I'm visiting my sister. The house is noisy. There are two cheeky little boys sitting with me at the table, quietly colouring.

A rare sight.

A rare quiet moment.

My restless Nephew has just started playing Chopsticks on the piano and my sweet Niece is making cakes, deliberating whether butter or margarine are better. My Sister is telling her butter makes cakes 'heavy', but she's using it anyway because she 'can't be bothered to go to the Coop, because it's boring'. My restless Nephew whistles and gets told off. My boy joins in but gets away with it. There is a sound of mixing behind me and a crackling noise as my cheeky Nephew takes a brand new pencil out of a packet. Oh dear, a cup has just fallen on the floor. Thank goodness it's not got anything in it. My Sister is painting an amazing lion. I wish I could draw like her. She's also done a lovely quiff in her hair today and has no wrinkles around her eyes. I'd love to be able to say that my eyes were like that. They're not. I can hear my other boys playing gymnastics upstairs. Happy little giggles. I hope the ceiling doesn’t collapse on my head. 

I can hear the clock ticking and the rhythmic whirring of the washing machine behind me. 

My sweet Niece is worrying that her cake mix is too watery.

My big boy is munching a croissant. He is so beautiful.

Everyone is absorbed in the moment.

This moment.

Now. 

Practising the art of ‘being in the moment’ doesn't feel natural, easy, instinctive. Engaging all your senses and just allowing yourself to absorb your surroundings in a very deliberate way. It takes concentration. Effort. Today I write as I experience, and what I write feels underwhelming and unimaginative. Boring. 

Surely there should be more? It needs to be more exciting.

No?

Mindfulness is becoming the go-to method of self help. While I was having CBT they talked about it a lot. I would set up a little station of adult colouring books and pens. As an anxious thought shot into my head I would reach for my book and practice the art of mindful colouring. Alas, while I had a pretty picture of a badger on roller skates to show for it, my mindful time just gave me space to plan how exactly I would remove that red stain from my parachute. Just in case.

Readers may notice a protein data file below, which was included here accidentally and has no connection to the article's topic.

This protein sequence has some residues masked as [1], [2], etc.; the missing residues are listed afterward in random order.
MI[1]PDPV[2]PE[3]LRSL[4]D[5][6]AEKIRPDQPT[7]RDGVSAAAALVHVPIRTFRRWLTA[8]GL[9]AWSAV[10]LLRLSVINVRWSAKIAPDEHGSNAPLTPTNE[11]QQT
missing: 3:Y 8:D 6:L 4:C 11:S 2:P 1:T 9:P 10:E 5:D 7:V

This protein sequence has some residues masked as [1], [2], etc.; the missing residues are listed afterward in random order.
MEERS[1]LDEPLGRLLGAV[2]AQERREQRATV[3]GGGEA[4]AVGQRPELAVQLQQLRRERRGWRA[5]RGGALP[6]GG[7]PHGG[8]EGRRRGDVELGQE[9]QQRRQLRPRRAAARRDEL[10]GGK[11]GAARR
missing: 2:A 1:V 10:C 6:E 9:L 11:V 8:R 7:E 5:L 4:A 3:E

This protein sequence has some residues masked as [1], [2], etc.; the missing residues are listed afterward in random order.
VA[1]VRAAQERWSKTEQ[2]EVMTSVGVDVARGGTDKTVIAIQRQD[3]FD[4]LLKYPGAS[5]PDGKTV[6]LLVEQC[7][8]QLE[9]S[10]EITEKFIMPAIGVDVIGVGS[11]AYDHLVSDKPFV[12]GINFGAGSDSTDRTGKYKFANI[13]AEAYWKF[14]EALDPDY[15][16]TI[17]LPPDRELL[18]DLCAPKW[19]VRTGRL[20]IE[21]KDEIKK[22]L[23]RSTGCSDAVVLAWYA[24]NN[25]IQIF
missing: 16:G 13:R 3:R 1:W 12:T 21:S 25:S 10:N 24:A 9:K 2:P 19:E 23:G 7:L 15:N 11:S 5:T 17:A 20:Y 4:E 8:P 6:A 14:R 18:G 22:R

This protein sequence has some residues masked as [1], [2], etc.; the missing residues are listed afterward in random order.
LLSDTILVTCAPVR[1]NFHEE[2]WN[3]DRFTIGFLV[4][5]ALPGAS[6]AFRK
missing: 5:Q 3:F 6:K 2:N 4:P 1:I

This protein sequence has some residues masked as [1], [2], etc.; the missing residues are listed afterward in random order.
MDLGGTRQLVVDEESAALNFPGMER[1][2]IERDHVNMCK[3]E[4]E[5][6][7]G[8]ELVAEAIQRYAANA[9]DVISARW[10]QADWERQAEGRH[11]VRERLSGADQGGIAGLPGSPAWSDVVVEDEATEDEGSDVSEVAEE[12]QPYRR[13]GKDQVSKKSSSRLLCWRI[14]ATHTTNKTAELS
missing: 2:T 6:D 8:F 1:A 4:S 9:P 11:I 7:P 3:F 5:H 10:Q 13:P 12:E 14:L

My phone is off, permanently. Because if it is on, it doesn't work unless it's plugged in. It drives me crazy but I'm actually learning to kind of love it. Because my phone (and social media) is an enabler. Something to ‘do’ when I find myself without a task. Something to look at whilst I’m simultaneously watching TV and thinking about the length of my to-do list.

It enables me to feed my addiction to visual stimulation, to other people’s worlds, to distraction, to anything beyond just being. Here. Now. 

I'm often amazed when I look back at my photographs. Amazed by how quickly things seem to have changed when the time between the photograph and now seems so short.  

I regularly hear people (and myself) say “where has the time gone?”

I sit and look at photos of my boys in nappies on the beach. I watch videos of them learning to talk and taking their first steps. I read cards they have dictated to Ben that say they love me and I smell of poo. And I struggle even to be in that moment, because when I’m there I feel the pain of all I have missed - the gaps in the memories that were stolen by fear.